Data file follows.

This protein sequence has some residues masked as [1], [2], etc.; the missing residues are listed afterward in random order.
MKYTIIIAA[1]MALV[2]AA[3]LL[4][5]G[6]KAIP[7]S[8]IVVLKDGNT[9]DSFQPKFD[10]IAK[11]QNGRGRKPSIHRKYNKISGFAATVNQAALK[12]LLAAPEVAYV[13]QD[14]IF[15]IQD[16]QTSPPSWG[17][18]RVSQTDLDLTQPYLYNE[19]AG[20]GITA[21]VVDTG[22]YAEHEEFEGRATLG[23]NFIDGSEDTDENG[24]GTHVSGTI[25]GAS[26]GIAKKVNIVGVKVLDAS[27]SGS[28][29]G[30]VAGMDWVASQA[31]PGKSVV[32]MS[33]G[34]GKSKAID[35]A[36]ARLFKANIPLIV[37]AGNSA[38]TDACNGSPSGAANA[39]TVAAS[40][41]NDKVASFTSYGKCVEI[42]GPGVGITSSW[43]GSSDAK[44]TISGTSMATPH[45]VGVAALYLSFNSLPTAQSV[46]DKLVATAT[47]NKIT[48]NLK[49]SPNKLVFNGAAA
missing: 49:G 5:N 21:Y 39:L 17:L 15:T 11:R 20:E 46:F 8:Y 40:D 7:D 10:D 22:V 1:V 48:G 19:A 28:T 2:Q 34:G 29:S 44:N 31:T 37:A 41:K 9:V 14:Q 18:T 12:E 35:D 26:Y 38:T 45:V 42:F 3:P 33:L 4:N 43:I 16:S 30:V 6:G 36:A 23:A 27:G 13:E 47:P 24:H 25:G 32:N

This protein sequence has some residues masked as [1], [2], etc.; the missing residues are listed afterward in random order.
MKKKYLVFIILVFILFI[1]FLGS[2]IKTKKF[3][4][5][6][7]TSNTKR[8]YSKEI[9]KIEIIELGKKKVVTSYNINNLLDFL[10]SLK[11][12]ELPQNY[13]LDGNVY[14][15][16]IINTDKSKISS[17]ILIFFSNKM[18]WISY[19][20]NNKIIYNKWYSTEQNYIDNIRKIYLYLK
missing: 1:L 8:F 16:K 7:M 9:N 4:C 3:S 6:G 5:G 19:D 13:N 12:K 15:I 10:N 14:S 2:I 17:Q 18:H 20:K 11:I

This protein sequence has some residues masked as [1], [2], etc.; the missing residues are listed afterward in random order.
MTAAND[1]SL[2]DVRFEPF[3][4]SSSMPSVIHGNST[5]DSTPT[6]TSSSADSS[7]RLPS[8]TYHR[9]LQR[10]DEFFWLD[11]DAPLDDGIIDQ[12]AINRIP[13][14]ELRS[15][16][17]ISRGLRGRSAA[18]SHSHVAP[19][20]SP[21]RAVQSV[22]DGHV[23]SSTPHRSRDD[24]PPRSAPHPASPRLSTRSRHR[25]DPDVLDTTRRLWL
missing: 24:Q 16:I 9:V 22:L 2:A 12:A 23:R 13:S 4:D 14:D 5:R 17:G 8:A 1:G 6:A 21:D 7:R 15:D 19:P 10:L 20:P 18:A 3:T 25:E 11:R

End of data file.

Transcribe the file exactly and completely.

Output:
This protein sequence has some residues masked as [1], [2], etc.; the missing residues are listed afterward in random order.
MKYTIIIAA[1]MALV[2]AA[3]LL[4][5]G[6]KAIP[7]S[8]IVVLKDGNT[9]DSFQPKFD[10]IAK[11]QNGRGRKPSIHRKYNKISGFAATVNQAALK[12]LLAAPEVAYV[13]QD[14]IF[15]IQD[16]QTSPPSWG[17][18]RVSQTDLDLTQPYLYNE[19]AG[20]GITA[21]VVDTG[22]YAEHEEFEGRATLG[23]NFIDGSEDTDENG[24]GTHVSGTI[25]GAS[26]GIAKKVNIVGVKVLDAS[27]SGS[28][29]G[30]VAGMDWVASQA[31]PGKSVV[32]MS[33]G[34]GKSKAID[35]A[36]ARLFKANIPLIV[37]AGNSA[38]TDACNGSPSGAANA[39]TVAAS[40][41]NDKVASFTSYGKCVEI[42]GPGVGITSSW[43]GSSDAK[44]TISGTSMATPH[45]VGVAALYLSFNSLPTAQSV[46]DKLVATAT[47]NKIT[48]NLK[49]SPNKLVFNGAAA
missing: 49:G 5:N 21:Y 39:L 17:L 15:T 11:R 20:E 46:F 8:Y 40:D 7:D 10:D 22:V 1:V 48:G 19:A 28:T 2:Q 34:G 29:S 44:N 31:T 37:A 41:K 9:V 14:Q 18:T 12:E 35:D 26:Y 38:T 45:V 42:F 3:P 33:L 4:N 43:I 16:S 30:V 6:G 36:A 23:A 27:G 13:E 47:P 24:H 25:G 32:N

This protein sequence has some residues masked as [1], [2], etc.; the missing residues are listed afterward in random order.
MKKKYLVFIILVFILFI[1]FLGS[2]IKTKKF[3][4][5][6][7]TSNTKR[8]YSKEI[9]KIEIIELGKKKVVTSYNINNLLDFL[10]SLK[11][12]ELPQNY[13]LDGNVY[14][15][16]IINTDKSKISS[17]ILIFFSNKM[18]WISY[19][20]NNKIIYNKWYSTEQNYIDNIRKIYLYLK
missing: 1:L 8:F 16:K 7:M 9:N 4:C 3:S 6:G 5:G 19:D 13:N 12:K 15:I 10:N 14:S 2:I 17:Q 18:H 20:K 11:I

This protein sequence has some residues masked as [1], [2], etc.; the missing residues are listed afterward in random order.
MTAAND[1]SL[2]DVRFEPF[3][4]SSSMPSVIHGNST[5]DSTPT[6]TSSSADSS[7]RLPS[8]TYHR[9]LQR[10]DEFFWLD[11]DAPLDDGIIDQ[12]AINRIP[13][14]ELRS[15][16][17]ISRGLRGRSAA[18]SHSHVAP[19][20]SP[21]RAVQSV[22]DGHV[23]SSTPHRSRDD[24]PPRSAPHPASPRLSTRSRHR[25]DPDVLDTTRRLWL
missing: 24:Q 16:I 9:V 22:L 2:A 12:A 23:R 13:S 4:D 14:D 5:R 17:G 8:A 1:G 6:A 21:D 7:R 15:D 19:P 10:L 20:P 18:A 3:T 25:E 11:R